Orange is building intelligent infrastructure in towns and countrysides from Gdansk to Galicia
Orange Spain is working with Ericsson to build a rural network in Castro del Rey in Galicia that gets around the fibre shortage by using Fixed Wireless Access (FWA) as alternative to fibre. The collaborators are using a 5G node (gNodeB) co-located with an LTE node (eNodeB) to provide high-speed broadband services to local company Agroamb.
Meanwhile, in Poland resource management company Veolia and Orange claim they are creating a smarter water network.
Veolia and Orange signed a Letter of Intent to roll-out Smart Water and other ‘intelligent city’ services across Poland as part of a national Smart City project.
The pledge to make water supply infrastructure management more efficient was one of many mooted projects announced at the 30th Economic Forum in Karpacz, Poland.
The Veolia/Orange pact propose to fight waste by monitoring water supply networks, balancing consumption and stemming water losses. The quality and security of water supply to customers is another targeted area for improvement with customers being promised a special tool that will help to engender more of an ecologically minded spirit in the consumers.
The tool could also empower the customers to monitor leaks and failures linked to the original internal installation. Orange and Veolia will jointly develop a system for remote reading of individual and supply meters as well as monitoring of fire hydrants.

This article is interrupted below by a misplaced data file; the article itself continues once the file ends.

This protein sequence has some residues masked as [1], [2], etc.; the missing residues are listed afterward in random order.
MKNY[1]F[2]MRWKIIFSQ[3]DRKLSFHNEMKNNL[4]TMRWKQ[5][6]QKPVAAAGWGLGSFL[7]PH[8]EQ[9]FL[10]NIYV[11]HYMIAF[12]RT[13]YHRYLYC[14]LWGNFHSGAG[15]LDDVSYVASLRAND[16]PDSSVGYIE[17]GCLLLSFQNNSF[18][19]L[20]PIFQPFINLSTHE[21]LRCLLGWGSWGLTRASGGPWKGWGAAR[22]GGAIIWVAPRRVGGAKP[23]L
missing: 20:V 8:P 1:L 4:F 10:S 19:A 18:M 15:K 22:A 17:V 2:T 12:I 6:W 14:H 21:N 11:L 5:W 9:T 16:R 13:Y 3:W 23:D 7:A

Monitors smoke and the water
Orange’s Smart City systems are already used in 80 Polish cities and towns, mainly as water meters, smoke detectors or city bike managers. It has already dabbled in Smart Water in 34 Polish cities and towns.
“We integrate services and technology into a single platform so we can manage the full range of the Internet of Things (IoT) devices, communication and data. We want to develop our IoT-based services and our collaboration with Veolia is an important step in this direction,” said Julien Ducarroz, CEO at Orange Polska.
Joint activities will include the control of district heating substations, remote reading of heat and electricity meters, monitoring of heating network operations, managing the energy efficiency of buildings and using comms to develop an energy efficiency management platform for industry.
The first pilot project involves replacing 16, 000 water meters in the homes of 73,000 inhabitants in Miasteczko Śląskie, Tarnowskie Góry and the commune of Woźniki.
Veolia manages resources for 123 local governments in Poland and the heating networks for 78 cities and towns and supplies heat and water to almost 3 million customers. “Being smart means real time control, quick response, information without delays and complicated processes which we always optimise,” said Krzysztof Zamasz, Commercial Director, a member of the Board at Veolia in Poland.